In 1939 the CP were not supportive of the Second World War, because of Stalin’s pact with Hitler, and suffered a loss of membership an d credibility, but after June 1941 when the Soviet Union was invaded by Nazi Germany and joined in the “People’s War” against Fascism, membership of the CP trebled. But this harmonious relationship between the victors in 1945 did not lead to a better world. As Eddie commented; “There was this hope of a new world. There was this hope that when the war was over, when fascism was defeated, there would be a new set-up, not only politically but industrially. But it was just an illusion really.”
Post-war Eddie became more involved in his union and the CP. This led to the end of his marriage by which time his son, Eric, was 16 years old. In May 1953 Eddie went to a CP school on labour history and met Ruth Engels. She said; “From that moment Eddie’s life and mine became inextricably mixed.” After the summer school Eddie went for a meal at Ruth’s digs, noted that her books were complementary to his, and they made plans for her to move to Manchester to live with him. The rest, as they say, is history.
Eddie and Ruth did not have any children, you could say the Working Class Movement Library was their child. It started in 1957 when Jack Klugman, a CP tutor and historian, came to their house and commented on the amount of wall space they had, and how it could be filled with books as in his house. He advised them to study labour history and start collecting material related to it. And Ruth says; “The Library began on its unstoppable expansion from that day.”
Their life now became an exploration of bookshops across the country, spending their weekends and holidays collecting valuable and rare additions to the stock. They also used the material they collected producing articles for journals, pamphlets and books.
At the same time Ruth and Eddie were still working full-time, visiting their family and continuing their CP branch activities with Daily Worker (now Morning Star) sales and leafleting.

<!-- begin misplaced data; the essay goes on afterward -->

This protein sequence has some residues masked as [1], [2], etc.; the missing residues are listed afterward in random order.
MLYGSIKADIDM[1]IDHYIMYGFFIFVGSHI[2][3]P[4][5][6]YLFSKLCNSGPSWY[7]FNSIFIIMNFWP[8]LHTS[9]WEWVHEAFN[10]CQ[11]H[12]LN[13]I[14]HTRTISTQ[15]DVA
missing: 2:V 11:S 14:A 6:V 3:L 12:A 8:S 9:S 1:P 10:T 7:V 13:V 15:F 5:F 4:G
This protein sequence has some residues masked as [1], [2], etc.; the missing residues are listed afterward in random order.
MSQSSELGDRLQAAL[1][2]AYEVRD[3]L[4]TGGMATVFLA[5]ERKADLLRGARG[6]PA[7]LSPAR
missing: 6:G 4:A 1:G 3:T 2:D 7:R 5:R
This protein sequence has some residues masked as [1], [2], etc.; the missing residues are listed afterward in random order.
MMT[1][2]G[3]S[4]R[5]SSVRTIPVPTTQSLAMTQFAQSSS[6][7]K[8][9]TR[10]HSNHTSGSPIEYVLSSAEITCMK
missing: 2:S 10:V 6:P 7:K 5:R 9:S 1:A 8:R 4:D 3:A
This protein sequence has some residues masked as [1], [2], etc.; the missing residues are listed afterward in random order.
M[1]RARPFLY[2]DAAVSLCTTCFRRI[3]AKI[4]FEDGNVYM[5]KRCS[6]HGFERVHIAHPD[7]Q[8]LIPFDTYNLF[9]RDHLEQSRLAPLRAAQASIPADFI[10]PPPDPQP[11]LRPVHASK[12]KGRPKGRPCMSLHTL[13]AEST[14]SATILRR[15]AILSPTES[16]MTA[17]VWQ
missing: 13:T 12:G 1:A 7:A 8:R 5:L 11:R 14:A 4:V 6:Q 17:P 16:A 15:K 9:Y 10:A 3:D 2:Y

In 1987 the WCML, which was bursting out of their house in King’s Road, Old Trafford, entered a new phase when Salford Labour Council offered them premises on the Crescent opposite Salford University. The offer, which they accepted, included a librarian, two library assistants and a caretaker. Ruth and Eddie settled into the flat within the building.
Over the years through the WCML Ruth and Eddie made the history of the trade union and labour movement available to anyone who walked through the door. They were enthusiasts, and their own experience of activism made the history come alive to individuals and groups who came through the always open front door. To this day, people mention not just their in-depth knowledge of labour history, but their compassion and humility that they shared with all visitors.
Eddie Frow died in 1997. He was a Communist until the day he died; he never gave up on the idea of creating a society that would put people first and stop the exploitation of the working classes. Tom Paine was his hero, and the library has a unique collection of his work, but it was Paine’s view of the world that summed up both Ruth and Eddie’s. “The World is my country. All men are my brothers. And to do good is my religion.”
Find out more about Ruth and Eddie in this brilliant film
Writer Mike Crowley wrote a brilliant poem about Eddie.
Eddie Frow: Previous Generation.
Carried the past inside him
Tucked it up sleeves and baggy clothes
inside tins at the back of wardrobes,
In rooms gone spare, in a decade gone cold.
They must be feeling it, those
who gave their all for the world we know,
(or thought we did a while ago).
Held up a vision in rain and snow.
on street corners and shop floors,
from the front of hope filled halls,
going from door to door, peddling a conscience.
For all this and more before the War.
Before all this, a point in spotting trains
caps and hands tossed in the air, rifles in Spain,
and there, behind the barricades
man again, with freedom to sacrifice.
Few remember them now, the old times.
in the rush to clear out,
grab our things and flee the council house,
something dear was left behind.
Precious those who sweep up after us
filtering the dust for gems
that belong to us. Keeping in touch
with those before us.
Edmund Frow filled a house and more,
with facts and stories from roof to floor.
Left them there, for those who want to ask.
He knew how precious we are, about the past.